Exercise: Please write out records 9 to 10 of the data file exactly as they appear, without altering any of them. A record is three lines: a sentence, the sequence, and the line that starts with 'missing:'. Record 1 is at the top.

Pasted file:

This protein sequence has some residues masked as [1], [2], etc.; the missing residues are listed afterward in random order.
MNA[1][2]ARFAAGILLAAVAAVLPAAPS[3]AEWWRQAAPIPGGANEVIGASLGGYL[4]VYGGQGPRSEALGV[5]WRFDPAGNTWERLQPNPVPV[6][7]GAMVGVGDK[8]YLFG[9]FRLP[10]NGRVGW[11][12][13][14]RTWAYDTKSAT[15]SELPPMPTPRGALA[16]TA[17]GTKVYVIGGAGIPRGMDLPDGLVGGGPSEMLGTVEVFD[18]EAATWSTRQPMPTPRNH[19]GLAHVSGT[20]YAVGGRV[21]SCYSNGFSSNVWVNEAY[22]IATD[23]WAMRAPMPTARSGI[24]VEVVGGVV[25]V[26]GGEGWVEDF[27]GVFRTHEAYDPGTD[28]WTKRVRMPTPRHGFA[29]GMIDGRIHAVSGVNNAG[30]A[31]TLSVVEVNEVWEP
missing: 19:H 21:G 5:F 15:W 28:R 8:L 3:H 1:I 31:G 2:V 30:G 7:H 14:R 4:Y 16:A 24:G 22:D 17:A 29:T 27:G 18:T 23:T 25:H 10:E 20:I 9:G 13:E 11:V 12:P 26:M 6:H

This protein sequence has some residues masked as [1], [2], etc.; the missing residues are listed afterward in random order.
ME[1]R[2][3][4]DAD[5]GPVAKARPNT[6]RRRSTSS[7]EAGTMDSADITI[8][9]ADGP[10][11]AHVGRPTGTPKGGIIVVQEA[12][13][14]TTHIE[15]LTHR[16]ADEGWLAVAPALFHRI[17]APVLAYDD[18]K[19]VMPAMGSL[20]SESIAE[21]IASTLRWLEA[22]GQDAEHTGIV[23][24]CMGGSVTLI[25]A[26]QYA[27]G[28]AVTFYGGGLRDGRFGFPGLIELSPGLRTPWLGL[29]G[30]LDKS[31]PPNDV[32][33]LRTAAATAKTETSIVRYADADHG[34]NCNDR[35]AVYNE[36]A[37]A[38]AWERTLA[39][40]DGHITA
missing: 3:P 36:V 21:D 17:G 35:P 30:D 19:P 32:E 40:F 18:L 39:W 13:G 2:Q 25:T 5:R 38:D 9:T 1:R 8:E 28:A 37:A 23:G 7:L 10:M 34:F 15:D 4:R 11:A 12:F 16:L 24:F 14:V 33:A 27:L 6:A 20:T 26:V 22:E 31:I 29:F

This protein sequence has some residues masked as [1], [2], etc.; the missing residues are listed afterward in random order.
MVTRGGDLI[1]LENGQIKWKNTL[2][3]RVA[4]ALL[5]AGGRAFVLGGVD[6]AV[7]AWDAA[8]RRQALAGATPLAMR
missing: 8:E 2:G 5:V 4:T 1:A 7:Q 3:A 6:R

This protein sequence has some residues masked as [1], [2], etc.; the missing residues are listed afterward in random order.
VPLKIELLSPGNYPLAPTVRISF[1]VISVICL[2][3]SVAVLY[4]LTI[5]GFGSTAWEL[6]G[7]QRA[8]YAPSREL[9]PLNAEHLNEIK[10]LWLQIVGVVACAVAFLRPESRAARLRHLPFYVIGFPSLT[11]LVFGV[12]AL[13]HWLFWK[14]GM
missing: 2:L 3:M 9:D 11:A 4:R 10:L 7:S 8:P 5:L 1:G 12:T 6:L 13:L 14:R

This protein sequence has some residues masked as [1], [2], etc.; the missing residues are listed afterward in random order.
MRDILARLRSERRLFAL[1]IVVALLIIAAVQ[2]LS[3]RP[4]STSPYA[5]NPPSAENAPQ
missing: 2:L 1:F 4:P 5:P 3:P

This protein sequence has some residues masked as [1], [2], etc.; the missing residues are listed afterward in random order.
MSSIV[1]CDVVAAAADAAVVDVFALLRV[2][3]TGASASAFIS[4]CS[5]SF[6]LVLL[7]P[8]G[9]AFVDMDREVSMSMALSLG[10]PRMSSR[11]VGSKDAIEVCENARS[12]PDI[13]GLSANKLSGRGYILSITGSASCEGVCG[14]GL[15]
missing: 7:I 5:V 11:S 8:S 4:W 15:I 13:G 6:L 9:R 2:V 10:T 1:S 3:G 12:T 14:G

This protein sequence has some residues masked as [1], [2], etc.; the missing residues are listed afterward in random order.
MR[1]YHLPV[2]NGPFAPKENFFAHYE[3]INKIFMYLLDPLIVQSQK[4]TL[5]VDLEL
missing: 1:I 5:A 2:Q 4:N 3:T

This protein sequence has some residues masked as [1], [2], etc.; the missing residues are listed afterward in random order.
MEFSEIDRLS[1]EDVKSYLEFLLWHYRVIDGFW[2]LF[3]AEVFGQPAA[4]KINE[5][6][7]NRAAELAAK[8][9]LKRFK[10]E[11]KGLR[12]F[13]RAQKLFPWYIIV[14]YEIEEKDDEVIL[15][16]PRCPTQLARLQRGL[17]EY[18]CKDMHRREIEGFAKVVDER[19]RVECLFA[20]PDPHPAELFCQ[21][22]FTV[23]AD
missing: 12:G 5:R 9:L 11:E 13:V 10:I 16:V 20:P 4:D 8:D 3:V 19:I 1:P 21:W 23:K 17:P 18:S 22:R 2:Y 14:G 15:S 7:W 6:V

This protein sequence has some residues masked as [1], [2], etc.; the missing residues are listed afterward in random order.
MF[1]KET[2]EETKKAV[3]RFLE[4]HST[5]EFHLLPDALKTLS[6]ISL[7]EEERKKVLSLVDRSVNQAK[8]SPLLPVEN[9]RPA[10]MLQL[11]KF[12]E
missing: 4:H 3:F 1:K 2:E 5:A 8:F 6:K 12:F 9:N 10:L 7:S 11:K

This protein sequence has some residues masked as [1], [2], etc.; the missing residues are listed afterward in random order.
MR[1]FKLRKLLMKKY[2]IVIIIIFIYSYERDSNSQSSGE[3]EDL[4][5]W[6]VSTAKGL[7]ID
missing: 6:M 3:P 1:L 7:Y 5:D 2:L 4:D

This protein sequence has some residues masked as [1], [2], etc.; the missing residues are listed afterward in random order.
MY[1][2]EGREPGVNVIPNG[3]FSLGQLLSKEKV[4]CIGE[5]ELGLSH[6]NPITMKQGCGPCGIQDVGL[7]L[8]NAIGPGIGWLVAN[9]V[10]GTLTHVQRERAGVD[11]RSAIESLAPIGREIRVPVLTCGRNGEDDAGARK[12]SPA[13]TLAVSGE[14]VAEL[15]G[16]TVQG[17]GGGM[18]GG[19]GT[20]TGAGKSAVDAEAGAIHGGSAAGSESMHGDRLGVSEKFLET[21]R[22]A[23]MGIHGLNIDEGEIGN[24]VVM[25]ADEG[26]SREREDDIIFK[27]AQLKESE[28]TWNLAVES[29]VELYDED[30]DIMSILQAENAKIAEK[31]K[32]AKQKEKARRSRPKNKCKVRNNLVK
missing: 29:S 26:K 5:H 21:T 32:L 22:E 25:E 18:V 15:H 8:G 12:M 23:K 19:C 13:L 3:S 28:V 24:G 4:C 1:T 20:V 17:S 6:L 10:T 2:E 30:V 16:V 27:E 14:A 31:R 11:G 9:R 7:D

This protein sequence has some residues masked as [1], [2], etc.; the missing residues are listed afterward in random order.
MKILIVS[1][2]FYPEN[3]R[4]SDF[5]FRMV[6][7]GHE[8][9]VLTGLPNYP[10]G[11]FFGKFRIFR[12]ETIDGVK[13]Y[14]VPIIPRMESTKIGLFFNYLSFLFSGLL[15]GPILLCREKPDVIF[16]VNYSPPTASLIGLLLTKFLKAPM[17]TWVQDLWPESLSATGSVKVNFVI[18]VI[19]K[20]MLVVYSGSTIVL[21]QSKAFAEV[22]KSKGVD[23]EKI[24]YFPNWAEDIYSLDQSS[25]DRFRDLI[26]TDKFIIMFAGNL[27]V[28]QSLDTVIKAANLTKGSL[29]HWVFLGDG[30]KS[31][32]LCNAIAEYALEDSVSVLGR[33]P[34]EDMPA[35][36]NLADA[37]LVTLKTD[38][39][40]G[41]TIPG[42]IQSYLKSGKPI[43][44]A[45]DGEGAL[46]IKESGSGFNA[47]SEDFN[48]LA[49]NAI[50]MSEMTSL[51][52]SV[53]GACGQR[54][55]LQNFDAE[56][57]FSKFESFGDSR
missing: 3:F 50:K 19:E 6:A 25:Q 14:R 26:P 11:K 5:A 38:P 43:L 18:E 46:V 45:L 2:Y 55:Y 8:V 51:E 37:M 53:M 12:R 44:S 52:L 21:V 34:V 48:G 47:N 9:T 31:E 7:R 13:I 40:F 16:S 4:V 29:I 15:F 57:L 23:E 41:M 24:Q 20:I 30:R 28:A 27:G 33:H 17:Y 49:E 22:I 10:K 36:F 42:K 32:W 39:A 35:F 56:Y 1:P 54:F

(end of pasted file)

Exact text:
This protein sequence has some residues masked as [1], [2], etc.; the missing residues are listed afterward in random order.
MF[1]KET[2]EETKKAV[3]RFLE[4]HST[5]EFHLLPDALKTLS[6]ISL[7]EEERKKVLSLVDRSVNQAK[8]SPLLPVEN[9]RPA[10]MLQL[11]KF[12]E
missing: 4:H 3:F 1:K 2:E 5:A 8:F 6:K 12:F 9:N 10:L 7:S 11:K

This protein sequence has some residues masked as [1], [2], etc.; the missing residues are listed afterward in random order.
MR[1]FKLRKLLMKKY[2]IVIIIIFIYSYERDSNSQSSGE[3]EDL[4][5]W[6]VSTAKGL[7]ID
missing: 6:M 3:P 1:L 7:Y 5:D 2:L 4:D